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“The Michoacán self-defense forces are not criminals”

Peña Nieto’s special commissioner believes gaining the vigilantes’ trust is vital for peace

Salvador Camarena
Alfredo Castillo, the federal government's special commissioner in Michoacán.
Alfredo Castillo, the federal government's special commissioner in Michoacán.Rodolfo Valtierra (EL PAÍS)

In the rotten environment that permeates Mexico’s Michoacán state – where nobody trusts anyone and everyone blames each other – Alfredo Castillo Cervantes cherishes hope.

A lawyer by profession and politician as a pastime, 39-year-old Castillo was appointed last month by President Enrique Peña Nieto to become his special commissioner in Michoacán. He is in charge of trying to quash the violence between drug traffickers and vigilante groups and at the same time oversee a federal government development program.

In a recent interview, Castillo played down fierce criticism in the media about the existence of the self-defense forces, who are described by many as paramilitaries and criminals disguised as law-abiding citizens. The commissioner believes that peace in the region can be accomplished if mutual trust exists between the vigilante forces and the Mexican government.

Dressed in a short-sleeved linen shirt and loafers, Castillo doesn’t seem to mind the arid heat of Tierra Caliente, a region in Michoacán where there is no winter and the birthplace of the self-defense forces. These citizens decided to organize and arm themselves in February 2013 to fight the powerful Caballeros Templarios (Knights Templar) drug cartel, which operates in Tierra Caliente.

On Thursday, Castillo emerged from a long meeting held with representatives of the vigilante movement. They treat him with respect and affection.

The self-defense forces sit down regularly with federal security personnel and the military general in charge of the region at the 43rd army’s headquarters near Apatzingán. Here, the vigilantes are provided regulation weapons, a policy that runs contrary to the law in a country where possession of a firearm could get you a prison term.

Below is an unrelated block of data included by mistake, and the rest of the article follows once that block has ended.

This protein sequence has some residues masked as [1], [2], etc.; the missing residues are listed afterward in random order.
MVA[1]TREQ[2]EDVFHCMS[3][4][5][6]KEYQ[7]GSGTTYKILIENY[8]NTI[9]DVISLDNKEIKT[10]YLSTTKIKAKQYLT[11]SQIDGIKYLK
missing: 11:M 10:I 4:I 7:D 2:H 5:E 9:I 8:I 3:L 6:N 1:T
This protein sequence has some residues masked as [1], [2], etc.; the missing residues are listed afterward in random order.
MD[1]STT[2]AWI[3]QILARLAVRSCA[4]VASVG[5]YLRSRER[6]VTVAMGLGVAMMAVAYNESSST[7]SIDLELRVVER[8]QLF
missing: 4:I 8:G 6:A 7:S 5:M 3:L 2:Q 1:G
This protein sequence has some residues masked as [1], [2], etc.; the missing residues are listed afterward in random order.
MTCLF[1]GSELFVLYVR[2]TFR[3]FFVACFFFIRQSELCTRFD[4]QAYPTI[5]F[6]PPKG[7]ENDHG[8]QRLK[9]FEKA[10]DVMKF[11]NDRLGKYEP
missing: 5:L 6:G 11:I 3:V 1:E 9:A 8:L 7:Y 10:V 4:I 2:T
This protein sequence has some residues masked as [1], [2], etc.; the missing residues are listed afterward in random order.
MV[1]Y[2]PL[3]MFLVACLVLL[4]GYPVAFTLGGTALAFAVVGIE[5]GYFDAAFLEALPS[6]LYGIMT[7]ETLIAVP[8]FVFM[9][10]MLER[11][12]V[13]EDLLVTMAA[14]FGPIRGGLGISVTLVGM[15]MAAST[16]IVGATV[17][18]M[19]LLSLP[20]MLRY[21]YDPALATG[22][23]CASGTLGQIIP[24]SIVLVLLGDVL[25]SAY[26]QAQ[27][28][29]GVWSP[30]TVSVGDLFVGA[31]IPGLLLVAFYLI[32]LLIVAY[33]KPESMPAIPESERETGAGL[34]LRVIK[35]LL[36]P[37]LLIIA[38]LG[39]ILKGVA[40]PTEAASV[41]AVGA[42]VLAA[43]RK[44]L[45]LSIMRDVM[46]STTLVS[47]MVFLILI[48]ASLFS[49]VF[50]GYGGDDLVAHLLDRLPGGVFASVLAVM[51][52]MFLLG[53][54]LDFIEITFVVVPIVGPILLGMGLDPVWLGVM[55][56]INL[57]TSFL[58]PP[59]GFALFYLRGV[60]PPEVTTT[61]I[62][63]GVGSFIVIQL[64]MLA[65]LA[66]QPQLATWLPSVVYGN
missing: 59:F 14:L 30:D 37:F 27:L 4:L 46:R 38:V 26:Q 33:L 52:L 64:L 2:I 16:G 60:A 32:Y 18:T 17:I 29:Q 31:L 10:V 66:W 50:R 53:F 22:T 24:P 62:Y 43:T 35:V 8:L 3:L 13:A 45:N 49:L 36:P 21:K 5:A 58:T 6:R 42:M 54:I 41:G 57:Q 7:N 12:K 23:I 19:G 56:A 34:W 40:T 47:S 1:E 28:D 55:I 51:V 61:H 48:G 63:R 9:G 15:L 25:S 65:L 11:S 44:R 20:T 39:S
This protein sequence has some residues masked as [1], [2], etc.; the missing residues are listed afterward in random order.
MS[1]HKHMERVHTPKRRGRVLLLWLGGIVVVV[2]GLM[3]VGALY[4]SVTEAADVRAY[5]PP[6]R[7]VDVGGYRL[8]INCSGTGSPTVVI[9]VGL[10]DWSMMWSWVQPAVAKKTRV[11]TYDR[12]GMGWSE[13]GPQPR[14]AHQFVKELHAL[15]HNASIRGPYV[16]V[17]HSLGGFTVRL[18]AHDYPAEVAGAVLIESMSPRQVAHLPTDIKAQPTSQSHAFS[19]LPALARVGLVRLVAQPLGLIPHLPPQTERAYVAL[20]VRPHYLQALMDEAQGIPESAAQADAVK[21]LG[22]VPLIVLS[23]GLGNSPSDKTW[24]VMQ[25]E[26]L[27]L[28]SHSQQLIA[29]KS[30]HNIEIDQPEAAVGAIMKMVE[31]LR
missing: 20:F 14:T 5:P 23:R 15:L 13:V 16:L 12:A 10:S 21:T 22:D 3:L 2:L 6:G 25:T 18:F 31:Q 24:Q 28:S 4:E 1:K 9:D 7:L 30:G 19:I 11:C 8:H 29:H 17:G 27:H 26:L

The most important weapons they have are not their guns but their information"

For the moment, the Mexican government has no plans to disarm the vigilantes.

As commissioner for security and integral development for Michoacán, Castillo has a broader jurisdiction over the state’s affairs than current governor Fausto Vallejo.

Within 15 days Castillo says he will have the complete trust of the vigilantes so he can move on to the government’s next strategic goals: to stop extortion by the Caballeros Templarios, suffocate the drug traffickers’ financial operations, and bring social development to the region. The Peña Nieto government has earmarked $3.4 billion (some 2.495 billion euros) for Michoacán.

Meanwhile, the self-defense forces continue to make headway in Michoacán. The night before the interview with Castillo they took the town of Gabriel Zamora and were expected to soon arrive in Apatzingán, the most important conurbation in Tierra Caliente and, until now, a haven for the Templarios.

“The most important weapons they [vigilantes] have are not their guns but the information they have. The most important thing we are doing here is to try to get information from them; this is information in exchange for protection,” Castillo said.

The commissioner explained that the vigilantes will have to be deputized as rural officers, a concept that was created in the 19th century, so they can begin controlling the entrance and exits of strategic points across the state where the Templarios are active.

“The people of Tierra Caliente have no bad blood. They did not say ‘the government shouldn’t come here.’ In fact, they said ‘the government has to get involved.’ But for a long time the government did not heed their calls,” he said.

Castillo trusts that the vigilantes represent legitimate interests. “Look, during the meetings they ask for medical supplies, computers, lemon processors, a secondary school and four doctors. I don’t think these are the demands of an organization that represents a danger. If they were a criminal gang, they would not have signed the agreement so quickly like they did [on January 27 to cooperate with the federal government].

“When it comes to weapons, we must make a distinction between rural areas and urban areas. For a long time, people have armed themselves to protect their farms, their cattle and animals. They are not brandishing these weapons inside shopping centers as some people are going around saying. For them, it is part of everyday life.” As part of the joint agreement, Castillo said that the vigilantes will turn over any firearms that are not regulation-issued.

When asked if he feared that the government was sleeping with the enemy, the lawyer said: “Of course not. Over the past 10 years that I have had to deal with criminals as clients, I know the difference between a delinquent and a person who acts in response to a certain circumstance.”

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